By Michael E. Miller
By Allie Conti
By David Villano
By Jose D. Duran
By Michael E. Miller
By Allie Conti
By Kyle Swenson
By Luther Campbell
The Replacements were considered by many to be the best rock band in the world about ten years ago. Let It Be (1984) and Tim (1985) captured the foursome at its apex by blending the hard stuff A "Gary's Got a Boner" and an inspired cover of KISS's "Black Diamond," both of which featured the raucous but penetrating rhythmic drive of drummer Chris Mars and bassist Tommy Stinson behind the heavenly/hellish riffs of wild man guitarist Bob Stinson A with the bare gentleness of front man Paul Westerberg's touching and compelling ballads ("Unsatisfied," "Here Comes a Regular"). In the latter songs, Westerberg exposed raw emotional nerves to the point that any thinking fan might turn to something brain-numbing to overcome the depression; drugs, especially alcohol, were what the band prescribed, for themselves at least. Listening to "Unsatisfied" in a sober condition easily could lead to suicidal thoughts. Then again, it could just as easily lead the other way A to that cathartic connection between artist and listener that shouts, "It's okay, you're not alone in your depressing insights about the human condition."
Though they had one more worthwhile album in them (1987's Pleased to Meet Me), by 1986 it was time for the Replacements to fall headlong off the ledge of greatness. Their charming mix of personalities and musical prowess was perfect, but nothing perfect lasts. Tommy's brother, Bob, was fired in 1986, before the recording of Pleased to Meet Me. Bob Stinson, whose heartfelt guitar playing could shatter steel hearts with piercing hard-core riffs one moment and then ring melodically and harmonically the next, had taken the band's well-known advocacy of getting fucked up beyond the pale. When Bob was axed, I asked Tommy how he could reconcile the dismissal of not just a bandmate but his own brother. He mumbled some rationalization without confirming the widespread rumor: that Bob was a heroin addict and abuser of other chemicals who failed to grow up with the rest of the Mats.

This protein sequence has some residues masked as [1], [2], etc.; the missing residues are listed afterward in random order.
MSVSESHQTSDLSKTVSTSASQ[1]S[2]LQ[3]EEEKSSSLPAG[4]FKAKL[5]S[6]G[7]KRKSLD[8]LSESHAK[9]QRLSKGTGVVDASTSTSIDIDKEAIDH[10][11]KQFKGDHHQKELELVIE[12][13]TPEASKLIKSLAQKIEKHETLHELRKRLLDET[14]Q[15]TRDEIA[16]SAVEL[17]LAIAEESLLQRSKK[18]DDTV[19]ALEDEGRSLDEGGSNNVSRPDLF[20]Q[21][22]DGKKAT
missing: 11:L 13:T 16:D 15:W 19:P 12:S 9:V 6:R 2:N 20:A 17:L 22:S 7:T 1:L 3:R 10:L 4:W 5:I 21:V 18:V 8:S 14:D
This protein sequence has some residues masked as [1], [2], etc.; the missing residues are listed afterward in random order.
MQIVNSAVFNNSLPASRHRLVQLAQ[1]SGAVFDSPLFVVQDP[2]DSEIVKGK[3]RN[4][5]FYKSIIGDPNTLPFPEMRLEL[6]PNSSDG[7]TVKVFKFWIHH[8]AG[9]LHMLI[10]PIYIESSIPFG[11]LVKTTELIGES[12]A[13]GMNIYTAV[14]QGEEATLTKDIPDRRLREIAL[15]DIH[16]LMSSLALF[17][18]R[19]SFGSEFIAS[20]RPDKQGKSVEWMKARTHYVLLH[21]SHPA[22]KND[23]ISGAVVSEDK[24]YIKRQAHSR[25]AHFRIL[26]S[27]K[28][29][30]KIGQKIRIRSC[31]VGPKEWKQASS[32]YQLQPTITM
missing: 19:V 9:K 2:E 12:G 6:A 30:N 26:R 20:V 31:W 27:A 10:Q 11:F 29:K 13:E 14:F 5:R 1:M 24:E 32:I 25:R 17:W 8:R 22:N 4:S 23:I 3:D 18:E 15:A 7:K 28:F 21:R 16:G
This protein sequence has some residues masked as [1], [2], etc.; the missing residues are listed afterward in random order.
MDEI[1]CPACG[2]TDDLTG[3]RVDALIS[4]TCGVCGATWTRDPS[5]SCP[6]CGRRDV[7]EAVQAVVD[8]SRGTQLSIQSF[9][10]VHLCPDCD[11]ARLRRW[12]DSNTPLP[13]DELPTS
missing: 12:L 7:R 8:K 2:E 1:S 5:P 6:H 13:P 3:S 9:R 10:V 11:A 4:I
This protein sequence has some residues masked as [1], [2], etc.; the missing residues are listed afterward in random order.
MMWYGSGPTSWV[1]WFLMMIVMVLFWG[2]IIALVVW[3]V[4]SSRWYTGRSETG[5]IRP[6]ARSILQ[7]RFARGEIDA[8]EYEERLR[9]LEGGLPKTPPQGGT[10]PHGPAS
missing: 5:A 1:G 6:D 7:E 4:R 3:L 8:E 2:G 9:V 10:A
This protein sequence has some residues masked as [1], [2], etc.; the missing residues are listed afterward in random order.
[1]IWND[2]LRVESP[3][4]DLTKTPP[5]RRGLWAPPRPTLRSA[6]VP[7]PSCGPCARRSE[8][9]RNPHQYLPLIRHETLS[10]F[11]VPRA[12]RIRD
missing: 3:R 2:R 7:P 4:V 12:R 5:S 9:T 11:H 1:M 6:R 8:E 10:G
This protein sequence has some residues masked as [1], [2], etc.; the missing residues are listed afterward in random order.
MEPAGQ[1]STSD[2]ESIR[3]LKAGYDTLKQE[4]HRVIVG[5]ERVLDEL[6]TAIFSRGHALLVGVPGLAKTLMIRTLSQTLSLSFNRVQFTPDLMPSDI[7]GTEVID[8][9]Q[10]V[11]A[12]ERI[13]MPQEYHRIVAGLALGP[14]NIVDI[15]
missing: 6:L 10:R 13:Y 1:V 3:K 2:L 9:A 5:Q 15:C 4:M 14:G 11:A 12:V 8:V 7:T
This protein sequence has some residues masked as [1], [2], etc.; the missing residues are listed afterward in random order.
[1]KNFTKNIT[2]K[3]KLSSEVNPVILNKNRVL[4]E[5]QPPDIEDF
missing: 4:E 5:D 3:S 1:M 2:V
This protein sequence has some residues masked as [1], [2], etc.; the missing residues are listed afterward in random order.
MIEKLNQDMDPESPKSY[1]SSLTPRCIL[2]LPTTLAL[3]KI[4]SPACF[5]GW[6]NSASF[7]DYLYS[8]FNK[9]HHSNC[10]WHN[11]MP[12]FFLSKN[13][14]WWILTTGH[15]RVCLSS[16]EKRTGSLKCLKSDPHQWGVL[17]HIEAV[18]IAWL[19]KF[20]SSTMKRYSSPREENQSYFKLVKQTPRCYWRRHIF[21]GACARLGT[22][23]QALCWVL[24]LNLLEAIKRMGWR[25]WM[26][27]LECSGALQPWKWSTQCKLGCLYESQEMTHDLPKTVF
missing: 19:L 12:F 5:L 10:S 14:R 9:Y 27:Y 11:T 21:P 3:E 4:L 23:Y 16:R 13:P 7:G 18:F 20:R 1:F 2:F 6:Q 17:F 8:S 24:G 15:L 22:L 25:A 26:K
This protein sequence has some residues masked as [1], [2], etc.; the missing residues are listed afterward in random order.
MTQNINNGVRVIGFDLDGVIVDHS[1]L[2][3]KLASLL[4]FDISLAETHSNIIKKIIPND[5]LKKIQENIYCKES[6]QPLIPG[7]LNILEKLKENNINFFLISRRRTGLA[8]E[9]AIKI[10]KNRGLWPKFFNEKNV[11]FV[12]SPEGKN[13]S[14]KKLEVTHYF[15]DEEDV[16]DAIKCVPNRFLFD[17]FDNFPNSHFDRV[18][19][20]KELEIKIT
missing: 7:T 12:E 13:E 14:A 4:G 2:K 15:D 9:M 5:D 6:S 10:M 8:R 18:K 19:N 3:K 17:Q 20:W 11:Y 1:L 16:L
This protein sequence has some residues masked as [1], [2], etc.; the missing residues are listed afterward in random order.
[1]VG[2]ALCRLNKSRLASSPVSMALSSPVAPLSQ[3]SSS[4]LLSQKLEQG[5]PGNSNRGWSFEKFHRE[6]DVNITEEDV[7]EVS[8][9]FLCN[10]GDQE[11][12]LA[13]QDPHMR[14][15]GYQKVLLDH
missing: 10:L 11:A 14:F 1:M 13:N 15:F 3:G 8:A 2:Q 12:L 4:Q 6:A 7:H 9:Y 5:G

If he'd been fired a year or two earlier, the hypocrisy might have destroyed the group in the eyes of its fans. But maturity had set in for the band, and the discharging of Bob Stinson was only a small part of the overall tragedy. By 1989's Don't Tell a Soul, the whole party was over. The record A which I called "Don't Sell a Soul" A sucked. The next one, All Shook Down, was even lamer. Mars, Westerberg, and Tommy Stinson all went on to solo careers. Bob Stinson was forgotten, left to his self-induced obscurity. Last week he died of an apparent drug overdose.
Over the years, I had heard rumors that the loss of his artistic career did little to slow down Stinson's intake of mind-altering substances. He married and had a son, Joseph, now six years old. Contrary to what the Miami Herald mentioned in its brief Stinson obituary last week, he wasn't estranged from his family. They didn't live together, but they did keep in touch. Bob Stinson was 35 years old.
Details about Stinson's death were scarce last week. A woman at a record company who told me about it said, "I wonder how MTV is going to report this. The Replacements didn't do videos back then, so what will they do for footage?" Stinson had no record label, no PR flack, no one to make the obituary process simple and easy.
I spoke with Peter Jesperson in Minneapolis as he was leaving his office to attend funeral services for Stinson. Jesperson goes as far back with the band as anyone, and he has remained close to the members ever since he signed them to Twin/Tone and guided their early studio work. "I can tell you that before anybody came to see them because of Paul, they came to see them because of Bob," Jesperson offered. "He was the real attraction. Right now we only know that it was an overdose. We don't know if it was accidental or what."
Bob Stinson was always too funny A he wore a dress on-stage long before it became a marginal trend A and often brilliant on guitar. But as for climbing inside his mind, well...he was always funny and often brilliant on guitar. And it's too late now.
But whether his OD was accidental or intentional, Stinson should've known better. Way back on their first album, the Mats recorded a song about notorious junkie-guitar hero Johnny Thunders. Its title: "Johnny's Gonna Die."
If you still haven't, do yourself a favor and obtain Rooster Head's latest album, Traditional Cock. It recently won the Jammy for best album. I don't believe awards bestow validity, and in this case it's particularly irrelevant. Traditional Cock is simply one of the most important CDs released in the past year.
So many clubs closing, and there's Squeeze chugging along and celebrating its sixth anniversary with a big to-do on Saturday. Marianne Flemming, Magda Hiller (Jammy winner as best female vocalist), and InHouse perform. Then at midnight alt "hits" of the past six years get spun by house DJ Charles Arnold, Glenn Richards, and the club's original house DJ, Joe Disano. Plus other stuff.